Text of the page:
ORGANIC, LOW IN SULPHITES AND VEGAN-FRIENDLY WINES
This wine is made from grapes grown in accordance with principles of organic farming, which typically excludes the use of artificial chemical fertilisers, pesticides and herbicides. Our wine growers must implement an entirely different set of practices to maintain their vines.
Natural wine is farmed organically (bio dynamically, using permaculture or the like) and made (or rather transformed) without adding or removing anything in the cellar. No additives or processing aids are used, and ‘intervention’ in the naturally occurring fermentation process is kept to a minimum. As such neither fining nor (tight) filtration are used. The result is a living wine- wholesome and full of naturally occurring microbiology. This is different from mass produced wines, which try to manipulate wines and give uniformity. Natural wines bring out the natural taste and varietal character.
Sulphur In Wines
Because sulphur is used to prevent bacteria during production and storage, producing low sulphite wines requires great care at every step:
- Grapes are mostly handpicked, often at night to avoid exposure to the sun and potential bacteria.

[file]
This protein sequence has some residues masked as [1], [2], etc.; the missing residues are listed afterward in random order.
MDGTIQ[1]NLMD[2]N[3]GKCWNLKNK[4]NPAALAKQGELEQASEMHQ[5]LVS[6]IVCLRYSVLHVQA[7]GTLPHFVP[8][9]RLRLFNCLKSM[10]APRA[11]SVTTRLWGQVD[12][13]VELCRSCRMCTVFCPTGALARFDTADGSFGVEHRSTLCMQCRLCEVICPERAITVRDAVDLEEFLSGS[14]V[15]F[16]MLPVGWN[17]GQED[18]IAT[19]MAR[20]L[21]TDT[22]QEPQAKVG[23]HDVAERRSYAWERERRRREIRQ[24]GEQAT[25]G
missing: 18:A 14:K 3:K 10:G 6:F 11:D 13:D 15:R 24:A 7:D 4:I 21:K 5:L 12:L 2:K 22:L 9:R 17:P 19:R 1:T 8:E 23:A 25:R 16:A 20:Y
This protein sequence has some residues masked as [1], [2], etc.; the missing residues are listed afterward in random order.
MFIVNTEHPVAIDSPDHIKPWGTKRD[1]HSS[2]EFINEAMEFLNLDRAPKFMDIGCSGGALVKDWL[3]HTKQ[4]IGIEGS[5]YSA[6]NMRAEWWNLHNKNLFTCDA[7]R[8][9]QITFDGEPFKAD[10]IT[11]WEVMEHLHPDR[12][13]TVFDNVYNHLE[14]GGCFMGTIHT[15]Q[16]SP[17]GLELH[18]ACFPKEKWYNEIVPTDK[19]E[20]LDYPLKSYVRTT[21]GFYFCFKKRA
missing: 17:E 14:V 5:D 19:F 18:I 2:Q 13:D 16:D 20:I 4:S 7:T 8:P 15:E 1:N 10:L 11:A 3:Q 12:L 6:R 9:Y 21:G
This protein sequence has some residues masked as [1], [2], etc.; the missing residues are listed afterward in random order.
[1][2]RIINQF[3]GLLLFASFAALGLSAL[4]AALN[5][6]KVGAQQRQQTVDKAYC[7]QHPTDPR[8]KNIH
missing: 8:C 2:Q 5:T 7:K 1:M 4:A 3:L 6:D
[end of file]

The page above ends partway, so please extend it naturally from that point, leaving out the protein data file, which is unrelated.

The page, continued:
- Only the most pristine grapes can be used in production of the wine. Grapes are sorted and those with blemishes are taken out of production so there is less change of spoilage.
- Indigenous wild yeasts, which do not form SO2, are used in production.
- Strict hygienic conditions must exist throughout the production process.
If given enough time, most wines will self-stabilize and clarify naturally, but in order to ship their wines to market as quickly as possible winemakers often add fining agents to speed up the process.
Fining agents act like magnets – attracting the protein and rough tannins around them. The molecules then coagulate, creating fewer but larger particles, which can then be more easily removed. Common fining agents used to clarify wine include: casein (milk protein), albumin (egg whites), gelatine (animal protein), and isinglass (fish bladder protein). Wines that use these fining agents aren’t vegan, and–depending on the original fining agent–may not even be vegetarian.
Vegan wine is wine that hasn’t been fined using an animal-based fining agent or has been allowed to self-clarify over a longer period of time.